3. If you eat pasta, purchase whole grain pastas (like brown rice or whole wheat) instead of white pasta.


To help you start experimenting with different whole grains, I have included two wonderful recipes below: a Quinoa Black Bean Salad and a Three Mushroom Barley Stew.  Both are extremely satisfying and will give you loads of energy for the long days of volleyball!  Be sure to visit my website at www.nourishingnutrition.com and enter your email to receive free recipes and information on upcoming cooking classes and healthy eating workshops.

Jennifer Brewer, MS, CNS is a Certified Nutritionist and Natural Foods Chef in Santa Cruz, CA.  She is the Culinary Educator at New Leaf Community Markets.  You can find her online at www.nourishingnutrition.com.

Quinoa and Black Bean Salad
Serves 4-6

Quinoa Rocks! Quinoa is a whole grain that is a complete protein (meaning it has all 8 essential amino acids), is gluten free and cooks in 15 minutes. This salad is loaded with healthy carbohydrates, fueling your muscles for long days of beach volleyball!! You can find quinoa in the bulk section at your favorite Natural Food Store.

1 cup dry quinoa, rinsed well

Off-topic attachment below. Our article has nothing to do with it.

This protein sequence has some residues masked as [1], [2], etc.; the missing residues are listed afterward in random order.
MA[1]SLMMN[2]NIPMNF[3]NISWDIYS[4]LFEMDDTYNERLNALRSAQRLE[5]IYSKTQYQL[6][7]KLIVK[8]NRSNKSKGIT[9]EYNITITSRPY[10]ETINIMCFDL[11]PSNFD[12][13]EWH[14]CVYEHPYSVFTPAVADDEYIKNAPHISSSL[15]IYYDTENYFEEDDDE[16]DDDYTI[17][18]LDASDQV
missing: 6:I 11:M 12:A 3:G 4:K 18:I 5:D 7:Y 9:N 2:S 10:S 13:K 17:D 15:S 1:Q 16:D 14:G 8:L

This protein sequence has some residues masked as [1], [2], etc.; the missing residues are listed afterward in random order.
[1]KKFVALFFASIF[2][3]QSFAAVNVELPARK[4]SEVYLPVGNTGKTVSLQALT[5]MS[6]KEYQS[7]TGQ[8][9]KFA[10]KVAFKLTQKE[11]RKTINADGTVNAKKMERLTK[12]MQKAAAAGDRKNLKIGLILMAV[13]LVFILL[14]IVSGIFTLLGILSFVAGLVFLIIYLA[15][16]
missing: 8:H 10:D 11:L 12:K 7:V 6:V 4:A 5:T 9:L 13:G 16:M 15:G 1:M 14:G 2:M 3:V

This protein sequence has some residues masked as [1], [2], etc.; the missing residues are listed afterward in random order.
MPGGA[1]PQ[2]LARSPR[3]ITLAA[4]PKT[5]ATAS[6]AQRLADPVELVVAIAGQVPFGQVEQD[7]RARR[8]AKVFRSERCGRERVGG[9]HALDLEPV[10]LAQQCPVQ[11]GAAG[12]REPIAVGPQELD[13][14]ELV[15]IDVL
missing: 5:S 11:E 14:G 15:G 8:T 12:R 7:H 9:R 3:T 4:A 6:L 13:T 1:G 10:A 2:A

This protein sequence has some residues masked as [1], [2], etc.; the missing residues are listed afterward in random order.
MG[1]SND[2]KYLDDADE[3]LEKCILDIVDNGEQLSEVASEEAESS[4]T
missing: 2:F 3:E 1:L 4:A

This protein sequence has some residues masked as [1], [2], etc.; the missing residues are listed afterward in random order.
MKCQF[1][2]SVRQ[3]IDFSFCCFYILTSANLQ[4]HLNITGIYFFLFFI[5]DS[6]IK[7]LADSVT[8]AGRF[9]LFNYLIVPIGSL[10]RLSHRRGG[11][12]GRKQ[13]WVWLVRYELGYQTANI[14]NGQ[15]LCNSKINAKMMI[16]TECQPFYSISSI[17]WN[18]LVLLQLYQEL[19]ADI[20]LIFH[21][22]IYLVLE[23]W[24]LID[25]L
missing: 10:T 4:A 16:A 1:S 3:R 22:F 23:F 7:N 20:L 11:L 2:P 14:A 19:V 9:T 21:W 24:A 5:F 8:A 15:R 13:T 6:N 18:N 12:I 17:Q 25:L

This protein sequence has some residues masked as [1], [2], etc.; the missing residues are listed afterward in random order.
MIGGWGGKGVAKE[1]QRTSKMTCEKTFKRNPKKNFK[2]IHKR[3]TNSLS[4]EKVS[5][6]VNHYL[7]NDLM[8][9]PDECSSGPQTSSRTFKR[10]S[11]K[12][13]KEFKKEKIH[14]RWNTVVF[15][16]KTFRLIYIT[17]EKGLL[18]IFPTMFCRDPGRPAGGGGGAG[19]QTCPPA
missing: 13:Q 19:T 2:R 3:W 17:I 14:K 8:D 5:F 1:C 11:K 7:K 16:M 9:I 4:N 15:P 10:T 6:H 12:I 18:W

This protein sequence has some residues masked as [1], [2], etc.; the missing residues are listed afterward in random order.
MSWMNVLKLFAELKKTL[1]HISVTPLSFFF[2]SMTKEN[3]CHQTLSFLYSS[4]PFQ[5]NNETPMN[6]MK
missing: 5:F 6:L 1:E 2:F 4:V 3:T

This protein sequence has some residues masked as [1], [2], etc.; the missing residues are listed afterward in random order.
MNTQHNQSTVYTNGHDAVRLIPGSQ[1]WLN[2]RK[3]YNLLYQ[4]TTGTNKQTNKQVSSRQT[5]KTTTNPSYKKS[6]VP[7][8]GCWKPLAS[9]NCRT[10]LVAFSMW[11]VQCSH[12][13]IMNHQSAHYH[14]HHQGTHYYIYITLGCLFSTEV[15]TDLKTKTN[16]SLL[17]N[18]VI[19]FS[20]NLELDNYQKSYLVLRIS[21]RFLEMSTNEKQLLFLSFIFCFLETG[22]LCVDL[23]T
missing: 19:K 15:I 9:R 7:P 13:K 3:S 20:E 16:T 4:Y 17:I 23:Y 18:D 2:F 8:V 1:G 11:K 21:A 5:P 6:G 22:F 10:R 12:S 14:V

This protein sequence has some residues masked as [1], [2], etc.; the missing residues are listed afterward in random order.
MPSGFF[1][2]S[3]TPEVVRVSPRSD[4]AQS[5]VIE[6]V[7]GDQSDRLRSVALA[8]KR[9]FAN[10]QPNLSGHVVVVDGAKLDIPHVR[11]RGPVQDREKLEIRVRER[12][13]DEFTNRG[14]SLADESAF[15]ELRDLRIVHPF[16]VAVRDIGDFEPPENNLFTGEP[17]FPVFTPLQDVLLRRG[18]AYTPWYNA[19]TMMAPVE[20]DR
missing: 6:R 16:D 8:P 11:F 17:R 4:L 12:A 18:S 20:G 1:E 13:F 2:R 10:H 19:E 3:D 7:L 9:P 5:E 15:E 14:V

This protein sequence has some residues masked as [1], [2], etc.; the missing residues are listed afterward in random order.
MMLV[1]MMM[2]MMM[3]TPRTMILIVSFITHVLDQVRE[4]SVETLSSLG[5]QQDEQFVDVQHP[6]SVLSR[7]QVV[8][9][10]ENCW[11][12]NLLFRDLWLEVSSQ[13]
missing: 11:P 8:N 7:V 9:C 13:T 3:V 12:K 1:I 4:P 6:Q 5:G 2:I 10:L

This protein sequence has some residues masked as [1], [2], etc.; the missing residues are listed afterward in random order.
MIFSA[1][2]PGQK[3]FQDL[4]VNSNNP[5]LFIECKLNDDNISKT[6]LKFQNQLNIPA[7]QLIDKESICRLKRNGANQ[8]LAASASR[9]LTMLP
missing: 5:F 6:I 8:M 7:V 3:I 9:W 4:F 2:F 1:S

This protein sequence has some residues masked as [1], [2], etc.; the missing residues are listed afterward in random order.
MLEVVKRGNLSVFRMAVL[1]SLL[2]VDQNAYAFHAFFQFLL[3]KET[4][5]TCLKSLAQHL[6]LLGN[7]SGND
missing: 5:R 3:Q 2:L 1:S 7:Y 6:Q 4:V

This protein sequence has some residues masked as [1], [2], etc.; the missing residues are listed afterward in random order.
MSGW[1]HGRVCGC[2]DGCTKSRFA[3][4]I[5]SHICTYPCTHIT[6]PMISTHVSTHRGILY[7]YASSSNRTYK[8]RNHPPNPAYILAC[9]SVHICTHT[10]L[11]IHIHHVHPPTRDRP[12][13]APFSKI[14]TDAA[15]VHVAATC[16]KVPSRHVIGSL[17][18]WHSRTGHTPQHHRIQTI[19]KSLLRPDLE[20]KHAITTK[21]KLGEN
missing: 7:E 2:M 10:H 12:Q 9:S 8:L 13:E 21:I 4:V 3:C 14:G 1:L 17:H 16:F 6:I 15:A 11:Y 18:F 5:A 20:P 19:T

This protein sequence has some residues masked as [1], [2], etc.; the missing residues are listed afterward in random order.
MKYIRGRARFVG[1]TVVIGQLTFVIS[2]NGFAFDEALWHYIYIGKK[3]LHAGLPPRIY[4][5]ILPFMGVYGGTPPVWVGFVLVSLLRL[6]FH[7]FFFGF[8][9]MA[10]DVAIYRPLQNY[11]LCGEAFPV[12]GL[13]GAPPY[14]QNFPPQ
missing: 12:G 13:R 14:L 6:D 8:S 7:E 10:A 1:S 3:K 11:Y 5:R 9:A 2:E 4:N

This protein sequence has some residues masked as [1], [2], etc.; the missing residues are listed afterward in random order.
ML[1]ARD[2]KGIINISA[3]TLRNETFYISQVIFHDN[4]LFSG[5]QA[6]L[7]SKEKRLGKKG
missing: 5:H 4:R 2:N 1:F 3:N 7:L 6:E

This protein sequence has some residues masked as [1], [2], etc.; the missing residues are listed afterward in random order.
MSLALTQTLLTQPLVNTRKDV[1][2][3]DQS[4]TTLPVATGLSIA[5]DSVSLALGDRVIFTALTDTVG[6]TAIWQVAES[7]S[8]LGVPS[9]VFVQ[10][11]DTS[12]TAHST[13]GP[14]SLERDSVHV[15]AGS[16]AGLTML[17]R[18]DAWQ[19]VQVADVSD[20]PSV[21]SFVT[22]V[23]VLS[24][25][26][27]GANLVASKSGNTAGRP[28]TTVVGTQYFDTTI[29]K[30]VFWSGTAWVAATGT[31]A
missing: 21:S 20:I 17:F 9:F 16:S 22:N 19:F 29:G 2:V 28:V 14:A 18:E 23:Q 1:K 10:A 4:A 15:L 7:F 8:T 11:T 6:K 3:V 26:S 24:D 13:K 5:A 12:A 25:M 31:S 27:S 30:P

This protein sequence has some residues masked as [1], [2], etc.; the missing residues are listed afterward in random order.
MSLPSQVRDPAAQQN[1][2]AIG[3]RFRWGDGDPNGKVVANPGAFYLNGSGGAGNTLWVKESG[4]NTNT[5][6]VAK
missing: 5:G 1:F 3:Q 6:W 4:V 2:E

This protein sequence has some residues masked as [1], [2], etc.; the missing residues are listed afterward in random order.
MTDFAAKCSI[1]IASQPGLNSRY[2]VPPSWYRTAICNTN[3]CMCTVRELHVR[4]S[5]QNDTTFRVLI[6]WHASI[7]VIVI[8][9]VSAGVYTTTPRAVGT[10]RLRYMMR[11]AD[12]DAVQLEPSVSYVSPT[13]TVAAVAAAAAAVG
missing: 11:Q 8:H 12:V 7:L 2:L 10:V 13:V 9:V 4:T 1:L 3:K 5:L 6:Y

2 cups water
2 Tablespoons olive oil
2 Tablespoons lemon juice
1/2 teaspoon cumin
1/2 teaspoon chili powder
1/2 cup fresh cilantro, chopped
4 scallions, sliced
1 15-oz can black beans, drained
1 red bell pepper, diced
salt and pepper to taste
1/4 cup raw pumpkin seeds

In a saucepan, boil water and add quinoa, lower heat and simmer until water is absorbed and quinoa is tender, about 15 minutes. Allow to cool.

In a bowl, combine oil, lemon juice, cumin, chili powder, cilantro and scallions. Pour over quinoa and stir in beans and peppers, mixing thoroughly. Season to taste with salt and pepper and refrigerate until service. Right before serving, stir in pumpkin seeds.


Three Mushroom and Barley Stew
Serves 4-6

This hearty earthy stew is like wintertime in a bowl!  I love the following combination of mushrooms, but use any mushrooms or combination you like.

2 Tablespoons olive oil
1/2 pound cremini mushrooms, sliced
1/2 pound portabello mushrooms, sliced
1/2 pound shiitake mushrooms, sliced
1/2 cup shallots, chopped
2 garlic cloves, finely chopped
1 teaspoon dried thyme leaves
1 teaspoon sea salt
1/2 teaspoon pepper
3/4 cup red wine
2 carrots, peeled and sliced
2 celery stalks, sliced
1 leek, sliced
2 teaspoons arrowroot dissolved in 1/4 cup water or vegetable stock
4 cups vegetable stock
1 cup barley
1 Tablespoon balsamic vinegar

Pour the oil into a large saucepan over medium heat.  Saute the mushrooms until they begin to release liquid, about 3-5 minutes.  Add shallots, garlic, thyme, salt and pepper and sauté for another 3 minutes.  Add the red wine and simmer for 3 minutes or until mushrooms have soaked up liquid.

Add remaining ingredients, except balsamic vinegar, and bring to a boil, reduce heat and simmer until barley is cooked, about 30 minutes and stew is thickened.  Before serving, stir in vinegar.  Serve this stew with hearty whole grain bread.   

For more great information and recipes, see Jenny's website at: http://www.nourishingnutrition.com/